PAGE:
Understandably, this air strike produced "blind panic" among the villagers, with the elderly, women and children evacuated to a compound at the far end of the settlement. "A single 2,000lb bomb was then dropped in to the middle of them," says Smallman. "That was where there was the biggest loss of life. That is why the number of children killed was so high. A 2,000lb bomb vaporises literally everything at its epicentre."
During his visit to Granai, Smallman says he was saddened to see a mass grave in the cemetery with the remains of 54 people. "The reason they are buried together, which is very out of keeping with Muslim tradition, was because they were all in pieces and it was impossible to tell who was who."
Smallman is keen to highlight the absurdity of the US investigation's claim that the civilians targeted had been "moving in a tactical manner - definitively and rapidly in evenly spaced intervals across difficult terrain" in the dark. "This is bullshit - the Taliban are not renowned for their marching or drilling. They are guerilla fighters."
He also argues the US estimate of the number of civilian dead is "way off the mark." He agrees the exact number will never be known but believes the best estimate to be 140 civilian deaths - a figure supported by the Afghan government, the Red Cross and the villagers themselves.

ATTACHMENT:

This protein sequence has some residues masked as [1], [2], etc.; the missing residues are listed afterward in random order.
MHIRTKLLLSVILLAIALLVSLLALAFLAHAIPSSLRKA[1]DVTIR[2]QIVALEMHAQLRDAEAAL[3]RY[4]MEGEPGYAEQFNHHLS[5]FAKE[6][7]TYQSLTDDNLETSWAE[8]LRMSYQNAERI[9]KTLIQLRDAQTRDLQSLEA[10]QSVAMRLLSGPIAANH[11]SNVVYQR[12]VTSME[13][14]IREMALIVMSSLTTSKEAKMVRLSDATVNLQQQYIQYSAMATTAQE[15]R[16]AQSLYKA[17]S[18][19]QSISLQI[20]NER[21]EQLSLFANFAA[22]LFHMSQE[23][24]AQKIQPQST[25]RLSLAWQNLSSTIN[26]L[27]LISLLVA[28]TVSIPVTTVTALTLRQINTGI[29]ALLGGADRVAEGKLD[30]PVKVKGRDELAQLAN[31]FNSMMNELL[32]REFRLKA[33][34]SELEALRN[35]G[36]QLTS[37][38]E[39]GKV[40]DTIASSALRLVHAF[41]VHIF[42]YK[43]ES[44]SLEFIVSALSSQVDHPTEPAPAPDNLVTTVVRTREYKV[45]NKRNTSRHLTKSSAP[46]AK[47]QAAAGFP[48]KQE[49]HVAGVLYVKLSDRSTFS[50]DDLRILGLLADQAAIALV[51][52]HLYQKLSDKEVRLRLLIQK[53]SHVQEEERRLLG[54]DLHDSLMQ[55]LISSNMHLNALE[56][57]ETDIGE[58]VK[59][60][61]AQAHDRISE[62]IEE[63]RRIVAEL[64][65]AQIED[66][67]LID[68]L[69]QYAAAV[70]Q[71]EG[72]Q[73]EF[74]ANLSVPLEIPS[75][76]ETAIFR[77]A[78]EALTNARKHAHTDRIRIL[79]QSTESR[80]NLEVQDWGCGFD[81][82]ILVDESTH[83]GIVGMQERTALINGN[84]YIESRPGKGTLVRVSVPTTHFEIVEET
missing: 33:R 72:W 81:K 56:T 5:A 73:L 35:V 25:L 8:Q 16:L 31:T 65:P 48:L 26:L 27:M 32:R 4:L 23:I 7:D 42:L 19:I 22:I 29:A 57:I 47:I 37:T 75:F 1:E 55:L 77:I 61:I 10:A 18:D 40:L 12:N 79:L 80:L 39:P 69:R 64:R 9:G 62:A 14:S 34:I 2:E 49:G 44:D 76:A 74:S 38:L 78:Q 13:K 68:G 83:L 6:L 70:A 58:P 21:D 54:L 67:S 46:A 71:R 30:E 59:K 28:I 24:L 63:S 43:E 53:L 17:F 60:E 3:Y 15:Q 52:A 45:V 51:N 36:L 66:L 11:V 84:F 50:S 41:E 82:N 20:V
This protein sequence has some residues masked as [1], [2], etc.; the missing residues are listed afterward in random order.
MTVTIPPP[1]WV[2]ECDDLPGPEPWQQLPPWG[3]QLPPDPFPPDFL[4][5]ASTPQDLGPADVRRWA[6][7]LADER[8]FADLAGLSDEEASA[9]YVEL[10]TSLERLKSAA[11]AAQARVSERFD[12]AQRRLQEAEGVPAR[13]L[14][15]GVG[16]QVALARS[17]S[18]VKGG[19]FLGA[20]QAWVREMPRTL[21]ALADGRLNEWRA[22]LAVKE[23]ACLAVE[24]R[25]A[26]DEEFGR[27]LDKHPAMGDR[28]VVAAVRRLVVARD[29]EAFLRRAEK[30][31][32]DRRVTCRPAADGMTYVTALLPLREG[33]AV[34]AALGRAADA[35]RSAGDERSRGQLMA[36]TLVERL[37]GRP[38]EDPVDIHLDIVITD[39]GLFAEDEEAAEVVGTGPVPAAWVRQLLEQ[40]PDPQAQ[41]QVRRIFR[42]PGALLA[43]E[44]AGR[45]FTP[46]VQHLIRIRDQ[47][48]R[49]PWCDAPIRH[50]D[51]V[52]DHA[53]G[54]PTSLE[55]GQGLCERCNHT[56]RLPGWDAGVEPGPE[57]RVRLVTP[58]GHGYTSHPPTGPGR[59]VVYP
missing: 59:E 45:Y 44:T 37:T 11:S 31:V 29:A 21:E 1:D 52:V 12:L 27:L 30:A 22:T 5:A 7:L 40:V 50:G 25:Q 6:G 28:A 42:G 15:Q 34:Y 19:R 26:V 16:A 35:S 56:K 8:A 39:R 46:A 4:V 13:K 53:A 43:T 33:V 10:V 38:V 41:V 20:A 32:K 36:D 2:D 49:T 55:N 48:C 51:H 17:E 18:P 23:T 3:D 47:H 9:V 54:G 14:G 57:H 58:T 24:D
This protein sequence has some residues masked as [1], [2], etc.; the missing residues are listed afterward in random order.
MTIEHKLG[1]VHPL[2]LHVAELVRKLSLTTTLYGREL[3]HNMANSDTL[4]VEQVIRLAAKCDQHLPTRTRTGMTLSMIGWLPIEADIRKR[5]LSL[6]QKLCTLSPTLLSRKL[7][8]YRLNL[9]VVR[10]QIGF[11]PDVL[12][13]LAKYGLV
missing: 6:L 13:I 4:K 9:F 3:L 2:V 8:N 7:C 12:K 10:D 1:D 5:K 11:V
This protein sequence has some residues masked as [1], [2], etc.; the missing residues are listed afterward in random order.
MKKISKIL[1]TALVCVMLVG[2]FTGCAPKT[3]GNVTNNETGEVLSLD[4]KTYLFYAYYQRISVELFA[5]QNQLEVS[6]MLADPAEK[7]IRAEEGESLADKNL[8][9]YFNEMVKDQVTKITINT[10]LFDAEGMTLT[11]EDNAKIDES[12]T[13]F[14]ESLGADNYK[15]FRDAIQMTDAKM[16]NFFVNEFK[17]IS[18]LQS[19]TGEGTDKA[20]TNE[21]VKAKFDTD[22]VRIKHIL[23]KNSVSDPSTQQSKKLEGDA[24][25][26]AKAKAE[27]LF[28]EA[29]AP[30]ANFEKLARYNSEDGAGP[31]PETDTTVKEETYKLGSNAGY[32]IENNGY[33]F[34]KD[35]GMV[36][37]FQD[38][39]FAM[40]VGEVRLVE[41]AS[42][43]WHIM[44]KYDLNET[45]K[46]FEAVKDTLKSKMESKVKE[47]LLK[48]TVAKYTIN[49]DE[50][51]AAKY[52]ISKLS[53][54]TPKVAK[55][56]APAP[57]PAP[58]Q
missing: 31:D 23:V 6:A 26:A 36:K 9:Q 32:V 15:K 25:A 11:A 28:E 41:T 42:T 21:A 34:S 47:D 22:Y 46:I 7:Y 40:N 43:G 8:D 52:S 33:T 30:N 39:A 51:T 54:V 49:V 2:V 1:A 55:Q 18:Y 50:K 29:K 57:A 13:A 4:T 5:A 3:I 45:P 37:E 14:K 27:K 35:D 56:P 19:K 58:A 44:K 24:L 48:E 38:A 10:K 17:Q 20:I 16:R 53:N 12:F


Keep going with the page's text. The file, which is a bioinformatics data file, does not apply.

Smallman does not believe the US military deliberately targeted civilians in Granai - "they've got nothing to gain from this and everything to lose" - but he contends it should be investigated as a war crime. "What has happened so far is the US military has investigated itself, and found itself not guilty."
Smallman points out the US/NATO occupation forces in Afghanistan are caught in a Catch-22 situation. "If they take away the air support then they would immediately level the playing field between their troops and a very determined enemy fighting on their own turf. The NATO casualty rate would soar." However, if they continue using air strikes, he believes that "civilian casualties are absolutely inevitable" and "every time an innocent dies it brings money and recruits to the Taliban."
So what prospects does Smallman see for Afghanistan's future? "Would things be any better if the troops were pulled out?" he asks rhetorically. "It is hard to imagine that things could be any worse. Certainly the occupation is not working - it is a magnet for every jihadist headcase on the planet."
By documenting the attacks on Granai on May 4, Smallman has done a great service for those who wish to know the truth about the US/NATO occupation of Afghanistan. However, due to the danger to himself and his contacts in Afghanistan, he says he is unlikely to return to Afghanistan this year. "I don't particularly want to push my luck. I've been there three times already," he says. "It is the maddest place I've ever been to, bar none."
The question of safety is hugely important because, as Smallman explains, if independent journalists cannot gain access, then the US military is better able to control the information flowing from the battlefield. "How many more massacres have gone completely uninvestigated because the slaughter has been off-limits to the press?"
*This article recently appeared in the Morning Star
Ian Sinclair is a freelance writer based in London, UK. firstname.lastname@example.org.